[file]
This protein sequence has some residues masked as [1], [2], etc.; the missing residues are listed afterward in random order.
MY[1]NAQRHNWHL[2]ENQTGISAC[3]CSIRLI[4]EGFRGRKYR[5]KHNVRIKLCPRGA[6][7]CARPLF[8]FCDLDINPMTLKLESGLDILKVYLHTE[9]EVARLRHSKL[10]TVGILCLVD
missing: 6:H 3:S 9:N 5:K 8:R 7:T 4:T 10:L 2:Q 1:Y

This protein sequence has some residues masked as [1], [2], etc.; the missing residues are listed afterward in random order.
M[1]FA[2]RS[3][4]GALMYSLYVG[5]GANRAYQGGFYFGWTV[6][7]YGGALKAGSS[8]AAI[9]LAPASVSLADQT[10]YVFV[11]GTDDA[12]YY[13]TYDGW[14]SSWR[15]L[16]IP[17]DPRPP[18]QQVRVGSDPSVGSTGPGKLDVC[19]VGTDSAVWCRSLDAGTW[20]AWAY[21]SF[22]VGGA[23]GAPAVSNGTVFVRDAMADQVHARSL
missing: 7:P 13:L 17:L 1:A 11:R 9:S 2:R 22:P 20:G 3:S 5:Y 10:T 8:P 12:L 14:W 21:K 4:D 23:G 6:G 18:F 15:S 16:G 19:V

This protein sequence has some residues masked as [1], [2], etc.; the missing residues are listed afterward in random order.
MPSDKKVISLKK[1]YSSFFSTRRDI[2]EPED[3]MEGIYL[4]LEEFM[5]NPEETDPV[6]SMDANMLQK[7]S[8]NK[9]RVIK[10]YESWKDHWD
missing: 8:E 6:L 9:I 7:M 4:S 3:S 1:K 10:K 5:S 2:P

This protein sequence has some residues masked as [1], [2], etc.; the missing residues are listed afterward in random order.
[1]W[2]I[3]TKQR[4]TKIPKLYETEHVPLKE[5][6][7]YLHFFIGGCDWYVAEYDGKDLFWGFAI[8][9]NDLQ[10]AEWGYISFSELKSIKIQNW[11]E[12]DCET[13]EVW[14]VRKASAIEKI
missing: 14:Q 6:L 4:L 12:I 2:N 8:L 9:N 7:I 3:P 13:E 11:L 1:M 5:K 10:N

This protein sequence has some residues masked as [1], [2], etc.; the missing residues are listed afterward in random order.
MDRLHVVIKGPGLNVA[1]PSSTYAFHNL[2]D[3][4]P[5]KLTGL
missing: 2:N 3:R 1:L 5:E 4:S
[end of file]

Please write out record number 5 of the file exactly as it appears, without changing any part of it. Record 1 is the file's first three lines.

This protein sequence has some residues masked as [1], [2], etc.; the missing residues are listed afterward in random order.
MDRLHVVIKGPGLNVA[1]PSSTYAFHNL[2]D[3][4]P[5]KLTGL
missing: 2:N 3:R 1:L 5:E 4:S